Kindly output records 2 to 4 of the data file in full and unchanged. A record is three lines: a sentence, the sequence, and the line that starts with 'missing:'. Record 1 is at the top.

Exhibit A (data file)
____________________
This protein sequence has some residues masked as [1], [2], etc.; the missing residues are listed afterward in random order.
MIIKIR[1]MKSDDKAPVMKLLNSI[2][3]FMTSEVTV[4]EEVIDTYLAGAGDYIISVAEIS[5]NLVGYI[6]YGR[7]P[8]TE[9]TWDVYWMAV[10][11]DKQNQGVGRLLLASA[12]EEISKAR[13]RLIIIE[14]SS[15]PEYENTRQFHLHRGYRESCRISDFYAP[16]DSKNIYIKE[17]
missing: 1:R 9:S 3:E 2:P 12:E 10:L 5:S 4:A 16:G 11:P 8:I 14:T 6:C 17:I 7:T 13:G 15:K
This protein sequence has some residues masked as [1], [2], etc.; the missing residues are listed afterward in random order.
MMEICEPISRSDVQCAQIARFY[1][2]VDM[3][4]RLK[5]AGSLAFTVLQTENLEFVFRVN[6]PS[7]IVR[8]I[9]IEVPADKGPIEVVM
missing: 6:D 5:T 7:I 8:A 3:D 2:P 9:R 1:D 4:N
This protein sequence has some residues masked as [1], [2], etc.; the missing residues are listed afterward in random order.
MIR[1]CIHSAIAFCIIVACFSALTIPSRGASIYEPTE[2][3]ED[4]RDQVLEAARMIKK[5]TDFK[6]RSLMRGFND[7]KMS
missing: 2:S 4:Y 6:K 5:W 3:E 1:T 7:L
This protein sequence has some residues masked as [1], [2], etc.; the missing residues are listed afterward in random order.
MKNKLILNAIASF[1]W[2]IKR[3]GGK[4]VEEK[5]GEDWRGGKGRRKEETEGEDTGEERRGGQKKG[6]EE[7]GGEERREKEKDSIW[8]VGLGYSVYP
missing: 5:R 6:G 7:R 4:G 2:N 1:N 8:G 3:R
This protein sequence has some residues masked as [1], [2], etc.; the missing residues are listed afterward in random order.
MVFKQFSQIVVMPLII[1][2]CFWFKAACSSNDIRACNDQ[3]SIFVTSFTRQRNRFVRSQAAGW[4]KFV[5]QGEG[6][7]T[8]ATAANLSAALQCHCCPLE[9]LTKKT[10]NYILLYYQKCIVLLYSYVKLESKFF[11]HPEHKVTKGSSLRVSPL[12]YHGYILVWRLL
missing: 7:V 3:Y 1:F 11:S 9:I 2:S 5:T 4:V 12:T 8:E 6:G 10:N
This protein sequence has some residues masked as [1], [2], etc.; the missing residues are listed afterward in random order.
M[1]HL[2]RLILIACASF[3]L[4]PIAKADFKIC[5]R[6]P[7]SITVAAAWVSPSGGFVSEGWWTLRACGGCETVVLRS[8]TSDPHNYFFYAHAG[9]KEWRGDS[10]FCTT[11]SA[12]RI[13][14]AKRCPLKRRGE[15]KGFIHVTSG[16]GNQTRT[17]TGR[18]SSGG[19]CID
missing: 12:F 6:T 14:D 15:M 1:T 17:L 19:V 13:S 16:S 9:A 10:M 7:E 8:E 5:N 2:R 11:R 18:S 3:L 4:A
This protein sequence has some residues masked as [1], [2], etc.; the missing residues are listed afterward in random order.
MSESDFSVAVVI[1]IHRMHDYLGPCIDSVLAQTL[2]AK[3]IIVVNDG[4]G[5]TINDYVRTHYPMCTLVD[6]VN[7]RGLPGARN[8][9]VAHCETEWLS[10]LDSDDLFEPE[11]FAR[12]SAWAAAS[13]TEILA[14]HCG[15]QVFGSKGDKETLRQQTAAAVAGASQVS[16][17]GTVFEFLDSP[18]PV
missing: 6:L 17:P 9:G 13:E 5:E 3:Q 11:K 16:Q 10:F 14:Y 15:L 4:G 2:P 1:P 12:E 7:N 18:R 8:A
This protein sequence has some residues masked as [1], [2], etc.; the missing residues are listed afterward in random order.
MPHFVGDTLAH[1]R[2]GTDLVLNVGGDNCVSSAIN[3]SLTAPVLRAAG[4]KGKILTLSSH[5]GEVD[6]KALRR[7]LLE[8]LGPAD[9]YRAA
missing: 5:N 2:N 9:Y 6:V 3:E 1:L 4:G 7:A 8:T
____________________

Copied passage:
This protein sequence has some residues masked as [1], [2], etc.; the missing residues are listed afterward in random order.
MMEICEPISRSDVQCAQIARFY[1][2]VDM[3][4]RLK[5]AGSLAFTVLQTENLEFVFRVN[6]PS[7]IVR[8]I[9]IEVPADKGPIEVVM
missing: 6:D 5:T 7:I 8:A 3:D 2:P 9:R 1:D 4:N
This protein sequence has some residues masked as [1], [2], etc.; the missing residues are listed afterward in random order.
MIR[1]CIHSAIAFCIIVACFSALTIPSRGASIYEPTE[2][3]ED[4]RDQVLEAARMIKK[5]TDFK[6]RSLMRGFND[7]KMS
missing: 2:S 4:Y 6:K 5:W 3:E 1:T 7:L
This protein sequence has some residues masked as [1], [2], etc.; the missing residues are listed afterward in random order.
MKNKLILNAIASF[1]W[2]IKR[3]GGK[4]VEEK[5]GEDWRGGKGRRKEETEGEDTGEERRGGQKKG[6]EE[7]GGEERREKEKDSIW[8]VGLGYSVYP
missing: 5:R 6:G 7:R 4:G 2:N 1:N 8:G 3:R